21st Mar 2016

Print Friendly, PDF & Email

The right to a trial by jury is a right to have a jury try and determine issues of fact.  [Stofer v. Shapell (2015) 233 Cal. App. 4th 176, 189; 7 Witkin Cal. Procedure (5th Ed. 2008) TRIAL, § 81, page 107]  For discussion of Stofer v. Shapell see § M14 MANIFESTATION OF DAMAGE [§ M14:7 “Physical-injury-to-property” accrual; question of fact; right of injured party to jury trial]

Construction defects cause of action; when the cause of action accrues

Where determination of whether causes of action for negligent design, engineering, or construction defects ACCRUE to the plaintiff depends on disputed facts or require credibility determinations, a jury must make the factual findings on the issue.  [Stofer v. Shapell (2015) 233 Cal. App. 4th 176, 189]

Statute of limitations; when the defense accrues

A statute of limitations period runs from the moment a claim accrues.  [CCP § 312]  The courts and legislature have, over time, developed a handful of equitable exceptions to and modifications of the usual rules governing limitations period.  [Aryeh v. Cannon Business Solutions (2013) 55 Cal. 4th 1185, 1189]  These exceptions such as (1) the discovery rule, (2) fraudulent concealment, (3) continuous violation doctrine, (4) continuous accrual, involve factual issues as to when each exception accrues.  See § S80 STATUTE OF LIMITATIONS [§ F80:2 Accrual – CCP § 312, equitable exceptions].  The determination about when a cause of action has accrued for purposes of statute of limitations is a proper subject for a jury when the facts are in dispute.  [Stofer v. Shapell (2015) 233 Cal. App. 4th 176, 190]  The accrual of a claim is a factual issue when underlying facts are disputed.  [Stofer v. Shapell (2015) 233 Cal. App. 4th 176, 190]

Compare, however, procedural issues; res judicata defined; no right to jury trial.

The facts underlying the applicability of res judicata defense are tried to the court and not a jury.  [Stofer v. Shapell (2015) 233 Cal. App. 4th 176, 191, following Windsor Square Homeowners v. Citation Homes (1997) 54 Cal. App. 4th 547 (procedural issues do not involve a disputed issue of fact based upon conflicting evidence but rather a disputed issue of law based upon undisputed facts – in other words, a legal issue of a sort which is traditionally the peculiar province of the court.  [Stofer v. Shapell (2015) 233 Cal. App. 4th 176, 192]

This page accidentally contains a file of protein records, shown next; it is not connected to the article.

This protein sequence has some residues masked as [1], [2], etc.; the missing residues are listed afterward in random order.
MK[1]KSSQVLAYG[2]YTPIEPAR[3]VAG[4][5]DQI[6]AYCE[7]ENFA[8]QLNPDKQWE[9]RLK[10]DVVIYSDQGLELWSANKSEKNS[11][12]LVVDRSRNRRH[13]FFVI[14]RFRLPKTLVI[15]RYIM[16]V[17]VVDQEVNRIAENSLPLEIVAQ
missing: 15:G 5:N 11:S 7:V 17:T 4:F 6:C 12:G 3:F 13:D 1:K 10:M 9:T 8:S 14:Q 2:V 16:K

How a jury trial may be waived

A party waives trial by jury in any one of six (6) ways:

1.    By failing to appeal at the trial;
2.    By written consent filed with the clerk or judge;
3.    By oral consent, in open court, entered into the Minutes;
4.    By failing to announce that a jury is required, at the time the cause is first set for trial, if it is set upon notice or stipulation, or within five (5) days after notice of setting if it is set without notice or stipulation;
5.    By failing to timely pay the fee described in CCP § 631, unless another party on the same side of the case has paid that fee;
6.    By failing to deposit with the clerk or judge, at the beginning of the second and each succeeding day’s session, the sum provided in CCP § 631(e).  See § CCP § 631(f); Valley Crest Landscape v. Mission Pools (2015) 238 Cal. App. 4th 468, 492, fn. 4 (general contractor did not orally consent on the record and therefore no consent was entered into the Minutes as described in (3) above)]

References in bold are to Mr. Cornblum’s legal text CALIFORNIA INSURANCE LAW DICTIONARY AND DESK REFERENCE (2015, 2016), published by ThomsonReuters (1-800-344-5008 to order 2015 3-Volume text – 2016 Edition available June 2016).

Leave a Reply

*